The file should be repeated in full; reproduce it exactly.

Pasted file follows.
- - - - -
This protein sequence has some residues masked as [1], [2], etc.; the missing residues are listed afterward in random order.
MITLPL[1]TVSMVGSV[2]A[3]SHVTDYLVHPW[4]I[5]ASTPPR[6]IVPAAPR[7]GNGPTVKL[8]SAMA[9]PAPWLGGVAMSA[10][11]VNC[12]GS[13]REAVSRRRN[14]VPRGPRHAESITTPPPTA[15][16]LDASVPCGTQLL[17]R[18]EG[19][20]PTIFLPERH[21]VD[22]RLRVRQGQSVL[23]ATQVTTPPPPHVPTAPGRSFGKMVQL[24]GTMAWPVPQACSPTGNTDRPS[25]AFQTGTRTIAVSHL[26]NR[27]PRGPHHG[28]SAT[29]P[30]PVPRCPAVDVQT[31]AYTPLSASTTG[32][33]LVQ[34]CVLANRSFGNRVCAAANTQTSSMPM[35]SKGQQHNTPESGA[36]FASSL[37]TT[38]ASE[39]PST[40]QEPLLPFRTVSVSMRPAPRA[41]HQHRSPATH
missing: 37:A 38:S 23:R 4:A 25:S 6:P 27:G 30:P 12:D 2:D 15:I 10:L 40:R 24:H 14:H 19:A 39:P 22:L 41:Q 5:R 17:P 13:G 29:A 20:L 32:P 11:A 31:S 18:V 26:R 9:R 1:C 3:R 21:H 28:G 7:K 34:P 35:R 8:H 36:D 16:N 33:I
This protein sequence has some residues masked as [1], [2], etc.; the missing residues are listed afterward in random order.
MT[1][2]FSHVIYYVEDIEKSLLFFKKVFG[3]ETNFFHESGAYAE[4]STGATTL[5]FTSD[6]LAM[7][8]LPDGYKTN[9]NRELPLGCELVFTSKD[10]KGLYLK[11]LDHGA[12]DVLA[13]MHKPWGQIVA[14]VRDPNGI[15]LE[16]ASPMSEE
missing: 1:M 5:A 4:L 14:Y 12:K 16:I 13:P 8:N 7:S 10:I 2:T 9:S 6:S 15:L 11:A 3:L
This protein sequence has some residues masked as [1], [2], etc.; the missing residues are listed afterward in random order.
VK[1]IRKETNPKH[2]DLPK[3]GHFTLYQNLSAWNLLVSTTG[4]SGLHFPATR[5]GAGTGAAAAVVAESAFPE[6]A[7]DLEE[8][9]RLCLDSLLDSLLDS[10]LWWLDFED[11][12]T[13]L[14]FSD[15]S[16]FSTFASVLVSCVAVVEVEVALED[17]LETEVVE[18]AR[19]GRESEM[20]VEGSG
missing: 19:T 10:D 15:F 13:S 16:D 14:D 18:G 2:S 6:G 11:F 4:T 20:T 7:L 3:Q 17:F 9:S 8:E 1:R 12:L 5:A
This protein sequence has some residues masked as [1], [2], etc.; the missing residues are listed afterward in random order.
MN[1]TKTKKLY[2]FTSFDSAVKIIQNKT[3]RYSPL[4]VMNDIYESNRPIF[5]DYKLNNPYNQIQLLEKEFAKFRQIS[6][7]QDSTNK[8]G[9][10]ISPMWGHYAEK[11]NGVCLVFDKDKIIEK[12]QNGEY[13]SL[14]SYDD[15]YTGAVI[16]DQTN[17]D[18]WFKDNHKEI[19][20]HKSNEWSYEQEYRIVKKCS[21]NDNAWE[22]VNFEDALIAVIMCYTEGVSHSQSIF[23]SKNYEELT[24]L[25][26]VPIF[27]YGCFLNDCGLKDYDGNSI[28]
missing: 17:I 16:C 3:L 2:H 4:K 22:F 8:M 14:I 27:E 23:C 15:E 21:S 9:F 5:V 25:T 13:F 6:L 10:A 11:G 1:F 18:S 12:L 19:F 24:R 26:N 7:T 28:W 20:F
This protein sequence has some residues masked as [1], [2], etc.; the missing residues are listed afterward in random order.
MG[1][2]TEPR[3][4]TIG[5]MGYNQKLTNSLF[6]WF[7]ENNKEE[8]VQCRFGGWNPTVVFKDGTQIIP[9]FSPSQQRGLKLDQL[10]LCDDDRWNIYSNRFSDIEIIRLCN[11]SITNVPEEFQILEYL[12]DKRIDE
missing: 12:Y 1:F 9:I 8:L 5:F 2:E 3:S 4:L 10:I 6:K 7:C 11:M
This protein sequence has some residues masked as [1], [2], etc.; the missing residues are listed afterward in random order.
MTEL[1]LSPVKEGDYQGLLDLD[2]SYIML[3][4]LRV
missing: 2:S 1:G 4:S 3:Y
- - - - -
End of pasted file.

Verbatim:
This protein sequence has some residues masked as [1], [2], etc.; the missing residues are listed afterward in random order.
MITLPL[1]TVSMVGSV[2]A[3]SHVTDYLVHPW[4]I[5]ASTPPR[6]IVPAAPR[7]GNGPTVKL[8]SAMA[9]PAPWLGGVAMSA[10][11]VNC[12]GS[13]REAVSRRRN[14]VPRGPRHAESITTPPPTA[15][16]LDASVPCGTQLL[17]R[18]EG[19][20]PTIFLPERH[21]VD[22]RLRVRQGQSVL[23]ATQVTTPPPPHVPTAPGRSFGKMVQL[24]GTMAWPVPQACSPTGNTDRPS[25]AFQTGTRTIAVSHL[26]NR[27]PRGPHHG[28]SAT[29]P[30]PVPRCPAVDVQT[31]AYTPLSASTTG[32][33]LVQ[34]CVLANRSFGNRVCAAANTQTSSMPM[35]SKGQQHNTPESGA[36]FASSL[37]TT[38]ASE[39]PST[40]QEPLLPFRTVSVSMRPAPRA[41]HQHRSPATH
missing: 37:A 38:S 23:R 4:A 25:S 6:P 27:G 30:P 12:D 2:D 15:I 10:L 40:R 24:H 14:H 19:A 39:P 22:L 41:Q 5:R 17:P 13:G 29:A 20:L 32:P 11:A 31:S 18:V 26:R 9:R 1:C 3:R 21:H 28:G 7:K 34:P 35:R 8:H 36:D 16:N 33:I
This protein sequence has some residues masked as [1], [2], etc.; the missing residues are listed afterward in random order.
MT[1][2]FSHVIYYVEDIEKSLLFFKKVFG[3]ETNFFHESGAYAE[4]STGATTL[5]FTSD[6]LAM[7][8]LPDGYKTN[9]NRELPLGCELVFTSKD[10]KGLYLK[11]LDHGA[12]DVLA[13]MHKPWGQIVA[14]VRDPNGI[15]LE[16]ASPMSEE
missing: 1:M 5:A 4:L 14:Y 12:K 16:I 13:P 8:N 7:S 10:I 2:T 9:S 6:S 15:L 11:A 3:L
This protein sequence has some residues masked as [1], [2], etc.; the missing residues are listed afterward in random order.
VK[1]IRKETNPKH[2]DLPK[3]GHFTLYQNLSAWNLLVSTTG[4]SGLHFPATR[5]GAGTGAAAAVVAESAFPE[6]A[7]DLEE[8][9]RLCLDSLLDSLLDS[10]LWWLDFED[11][12]T[13]L[14]FSD[15]S[16]FSTFASVLVSCVAVVEVEVALED[17]LETEVVE[18]AR[19]GRESEM[20]VEGSG
missing: 19:T 10:D 15:F 13:S 16:D 14:D 18:G 2:S 6:G 11:F 4:T 20:T 7:L 3:Q 17:F 9:S 8:E 1:R 12:L 5:A
This protein sequence has some residues masked as [1], [2], etc.; the missing residues are listed afterward in random order.
MN[1]TKTKKLY[2]FTSFDSAVKIIQNKT[3]RYSPL[4]VMNDIYESNRPIF[5]DYKLNNPYNQIQLLEKEFAKFRQIS[6][7]QDSTNK[8]G[9][10]ISPMWGHYAEK[11]NGVCLVFDKDKIIEK[12]QNGEY[13]SL[14]SYDD[15]YTGAVI[16]DQTN[17]D[18]WFKDNHKEI[19][20]HKSNEWSYEQEYRIVKKCS[21]NDNAWE[22]VNFEDALIAVIMCYTEGVSHSQSIF[23]SKNYEELT[24]L[25][26]VPIF[27]YGCFLNDCGLKDYDGNSI[28]
missing: 17:I 16:C 3:L 2:H 4:K 22:F 8:M 14:I 27:E 23:C 15:E 21:S 9:F 5:V 25:T 13:F 6:L 10:A 11:G 1:F 18:S 12:L 19:F 24:R 26:N 7:T 28:W 20:F
This protein sequence has some residues masked as [1], [2], etc.; the missing residues are listed afterward in random order.
MG[1][2]TEPR[3][4]TIG[5]MGYNQKLTNSLF[6]WF[7]ENNKEE[8]VQCRFGGWNPTVVFKDGTQIIP[9]FSPSQQRGLKLDQL[10]LCDDDRWNIYSNRFSDIEIIRLCN[11]SITNVPEEFQILEYL[12]DKRIDE
missing: 12:Y 1:F 9:I 8:L 5:F 2:E 3:S 4:L 10:I 6:K 7:C 11:M
This protein sequence has some residues masked as [1], [2], etc.; the missing residues are listed afterward in random order.
MTEL[1]LSPVKEGDYQGLLDLD[2]SYIML[3][4]LRV
missing: 2:S 1:G 4:S 3:Y